Carburetor Synchronization

Each of the engine's cylinders is fed by its own carburetor. It is important that these carburetors be properly balanced. For the engine to perform at its best, each carburetor must operate at the setting that is cooperative with the others. Properly balanced carburetors result in reduced vibrations, enhanced throttle response, more power, higher mileage, and optimum operating temperature. No cylinder should run hotter, cooler, richer, or leaner than another. The synchronization adjustment adjusts the setting of each carburetor's throttle butterfly valve so that the fuel/air mixture passed by each carburetor results in an equal load placed on each of the cylinders.

Carburetor synchronization requires the use of some useful tools. The most important of these is a four channel manometer to measure the vacuum pressure at each of the carbs exhaust ports. The vacuum is a measure of the fuel/air flow. The absolute levels are not important. What is important are the relative values at each of the carbs. They should be as equal as possible. I use a Carbtune II from Morgan Carbtune in Belfast, UK. The cost is about $70. It pays for itself the first time you use it. The columns are calibrated steel rods rather than mercury which makes the meter a little easier to deal with. There is no danger, although there is little chance, of mercury being sucked into the cylinders. Motion Pro also makes excellent four-way mercury based manometers in a range of prices.

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The procedure is:

  • Place Bike on Centerstand
  • Remove the Seat
  • Remove the Fuel Tank Hold Down Bolt
  • Prop Up the Front of the Tank

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  • Remove Four Vacuum Caps

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  • Attach Carburetor Synchronizer Hoses to Carb Vacuum Ports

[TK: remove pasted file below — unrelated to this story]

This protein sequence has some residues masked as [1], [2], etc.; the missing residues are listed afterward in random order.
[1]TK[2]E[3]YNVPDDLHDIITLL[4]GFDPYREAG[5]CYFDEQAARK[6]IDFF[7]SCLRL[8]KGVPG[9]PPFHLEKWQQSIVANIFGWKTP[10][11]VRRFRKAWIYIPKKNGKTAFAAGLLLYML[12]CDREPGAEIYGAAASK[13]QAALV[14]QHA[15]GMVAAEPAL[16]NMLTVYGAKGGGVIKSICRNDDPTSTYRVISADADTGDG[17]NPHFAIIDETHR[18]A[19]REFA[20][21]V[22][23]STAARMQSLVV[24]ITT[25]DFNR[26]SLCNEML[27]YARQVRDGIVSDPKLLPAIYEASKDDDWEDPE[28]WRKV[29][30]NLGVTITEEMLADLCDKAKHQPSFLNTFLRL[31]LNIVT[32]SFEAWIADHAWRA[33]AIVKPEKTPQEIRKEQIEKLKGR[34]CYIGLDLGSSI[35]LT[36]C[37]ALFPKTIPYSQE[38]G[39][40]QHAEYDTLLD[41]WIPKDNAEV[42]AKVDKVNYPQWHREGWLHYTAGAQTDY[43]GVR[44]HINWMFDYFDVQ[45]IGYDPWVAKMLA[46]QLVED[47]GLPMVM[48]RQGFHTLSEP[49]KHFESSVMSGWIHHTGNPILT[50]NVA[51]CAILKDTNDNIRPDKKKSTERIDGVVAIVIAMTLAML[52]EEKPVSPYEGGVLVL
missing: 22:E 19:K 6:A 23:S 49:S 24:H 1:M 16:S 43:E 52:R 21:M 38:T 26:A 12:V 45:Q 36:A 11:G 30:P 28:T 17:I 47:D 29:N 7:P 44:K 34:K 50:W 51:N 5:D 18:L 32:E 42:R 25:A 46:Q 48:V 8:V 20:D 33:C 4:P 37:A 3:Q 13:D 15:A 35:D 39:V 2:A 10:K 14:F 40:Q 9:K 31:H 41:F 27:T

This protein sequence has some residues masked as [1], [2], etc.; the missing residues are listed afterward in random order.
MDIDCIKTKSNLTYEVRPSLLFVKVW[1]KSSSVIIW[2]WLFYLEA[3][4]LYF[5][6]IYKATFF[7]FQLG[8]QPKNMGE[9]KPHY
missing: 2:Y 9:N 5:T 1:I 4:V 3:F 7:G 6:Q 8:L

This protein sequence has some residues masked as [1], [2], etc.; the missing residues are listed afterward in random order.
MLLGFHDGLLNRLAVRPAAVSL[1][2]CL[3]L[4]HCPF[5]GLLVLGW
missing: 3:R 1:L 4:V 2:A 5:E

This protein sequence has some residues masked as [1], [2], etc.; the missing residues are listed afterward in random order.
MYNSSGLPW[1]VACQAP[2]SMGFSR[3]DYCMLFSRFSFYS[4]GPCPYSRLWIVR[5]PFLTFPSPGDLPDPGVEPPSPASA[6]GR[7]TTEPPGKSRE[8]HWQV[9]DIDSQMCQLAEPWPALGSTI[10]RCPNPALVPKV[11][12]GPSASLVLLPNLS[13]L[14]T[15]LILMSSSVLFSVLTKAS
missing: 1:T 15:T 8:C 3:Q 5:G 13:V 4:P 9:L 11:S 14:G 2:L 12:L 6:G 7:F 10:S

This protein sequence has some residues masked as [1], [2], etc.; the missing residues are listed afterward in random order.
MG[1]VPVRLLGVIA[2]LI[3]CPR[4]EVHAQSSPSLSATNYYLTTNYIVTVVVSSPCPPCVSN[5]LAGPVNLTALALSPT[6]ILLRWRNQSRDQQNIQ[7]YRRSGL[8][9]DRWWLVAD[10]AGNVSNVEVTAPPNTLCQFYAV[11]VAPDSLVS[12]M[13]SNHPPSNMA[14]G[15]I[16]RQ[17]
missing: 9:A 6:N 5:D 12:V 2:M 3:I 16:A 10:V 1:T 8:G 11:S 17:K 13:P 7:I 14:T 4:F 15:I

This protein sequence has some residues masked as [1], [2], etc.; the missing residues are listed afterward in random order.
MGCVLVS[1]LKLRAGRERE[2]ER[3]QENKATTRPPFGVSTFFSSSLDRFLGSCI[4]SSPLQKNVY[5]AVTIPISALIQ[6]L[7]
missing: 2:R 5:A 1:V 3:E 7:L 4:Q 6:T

• Attach Other End of Hoses to the Corresponding Port on the Manometer which Must Hang Vertically
  • Start Engine and Warm Up for Several Minutes
  • Check, and if necessary, Adjust Engine Idle Speed
  • Verify Carburetor Synchronization from Manometer Readings

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To adjust the synchronization do the following:

  • Synchronize Carb #1 with Carb #2 by turning the synchronizing screw for the carb pair 1 & 2 (left image below) until those two gauges read the same.
  • Synchronize Carb #3 with Carb #4 by turning the synchronizing screw for the carb pair 3 & 4 (middle image below) until those two gauges read the same.
  • Synchronize the carb pair #1 & #2 with the carb pair #3 & #4 by turning the center synchronizing screw (right image below) until all four gauges read the same. This third synchronizing screw balances the two carbs 1&2 with the two carbs 3&4 and must be adjusted last.

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From Mike Smith comes a tip to wrap the shaft of the screwdriver in electrical tape to prevent a possible short circuit with the ignition coil. Thanks Mike.

At each step, rev the engine a few times then allow it to settle back down to idle. If you re-adjust the screw for carbs 1-2 or the screw for 3-4 you have to go back afterwards and readjust the center screw as the last step. The rods should jitter a little bit. If not then the flow in the hoses is too restricted.

The specification for vacuum pressure at idling speed is 22.5 cm, 225 mm, 30 kPa, 8.86 in. of Hg.

The specification between cylinders is 1 cm, 10 mm, 1.33 kPa, 0.39 in. of Hg.

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  • Stop Engine
  • Remove the hoses from the vacuum ports
  • Reinstall the caps on the vacuum ports on each of the carbs. It's easier to leave the hose clamps on the plugs as you do this.
  • Lower Fuel Tank and Reinstall Fuel Tank Hold Down Bolt with Proper Torque Spec, 10 Nm, 7.2 lb-ft.

Another Excellent Article on Carburetor Synchronization can be Found Here

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Last Updated: 03-19-2004

Copyright © 2001-03, Patrick Glenn, All Rights Reserved.
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The information presented here reflects solely my personal experience with my motorcycle and is presented for entertainment purposes only. No information presented here is to be relied upon for issues of rider safety nor to replace the services of a qualified service technician. Any attempts to follow or duplicate any of these procedures are done so completely at your own risk. By reading the information on this site, you agree to assume complete responsibility for any and all actual or consequential damages that may arise from any information presented herein.